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Who’s in Your Family Tree?

Establishing a Family Relationship between Two Family Members and a Common Ancestor-Who is in Your Family Tree?

Part of the fascination with genealogy and creating a family tree is discovering various family relationships, which you didn’t know you had. Even more fascinating is discovering a distant relationship with a famous person or perhaps, if you are lucky even royalty! Establishing and identifying these relationships can be confusing, especially when it comes to cousins and more distant relations. People typically have confused ideas about what constitutes a second or third cousin, and when somebody throws in the phrase, “times removed,” the task becomes even more overwhelming leading to much frustration.

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“A Dream Come True”-Joan Elaine Medlicott and her relationship with Lady Diana Spencer, Princess of Wales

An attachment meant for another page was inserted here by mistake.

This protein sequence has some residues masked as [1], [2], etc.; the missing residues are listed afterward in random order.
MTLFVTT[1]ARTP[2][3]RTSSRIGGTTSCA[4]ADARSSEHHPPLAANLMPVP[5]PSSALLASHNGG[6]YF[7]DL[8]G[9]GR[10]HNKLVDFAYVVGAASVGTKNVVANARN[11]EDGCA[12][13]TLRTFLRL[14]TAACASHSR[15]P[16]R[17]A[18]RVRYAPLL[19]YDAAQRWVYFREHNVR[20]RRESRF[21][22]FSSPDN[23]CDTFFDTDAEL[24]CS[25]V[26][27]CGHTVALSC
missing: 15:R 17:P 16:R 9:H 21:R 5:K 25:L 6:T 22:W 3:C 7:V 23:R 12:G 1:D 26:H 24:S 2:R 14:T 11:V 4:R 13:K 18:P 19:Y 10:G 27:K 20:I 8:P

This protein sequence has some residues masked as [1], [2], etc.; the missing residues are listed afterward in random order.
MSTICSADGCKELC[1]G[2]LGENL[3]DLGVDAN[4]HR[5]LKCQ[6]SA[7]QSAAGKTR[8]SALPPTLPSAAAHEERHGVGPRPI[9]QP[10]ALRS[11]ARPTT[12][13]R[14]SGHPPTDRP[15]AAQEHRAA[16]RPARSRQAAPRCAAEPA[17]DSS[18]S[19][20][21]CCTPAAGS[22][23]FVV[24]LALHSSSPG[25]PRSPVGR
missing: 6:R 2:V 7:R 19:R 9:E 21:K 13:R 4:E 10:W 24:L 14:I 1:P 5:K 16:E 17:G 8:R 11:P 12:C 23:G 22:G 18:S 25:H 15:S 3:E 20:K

Lady Diana is the daughter of John Spencer, 8th Earl of Spencer and Frances Ruth Roche and the mother of Prince William, Duke of Cambridge and Prince Harry of Wales. She was born July 1st, 1961 in Park House Sandringham, Norfolk, England, United Kingdom. Often referred to as “Lady Di”, “Princess Di” or simply “Diana” her popularity has given rise to intense scrutiny of her life and her ancestry has become subject matter of close examination by genealogists around the world. The Internet has numerous sites endeavouring to document her royal heritage and great effort has been made in documenting her distant relationship with famous people.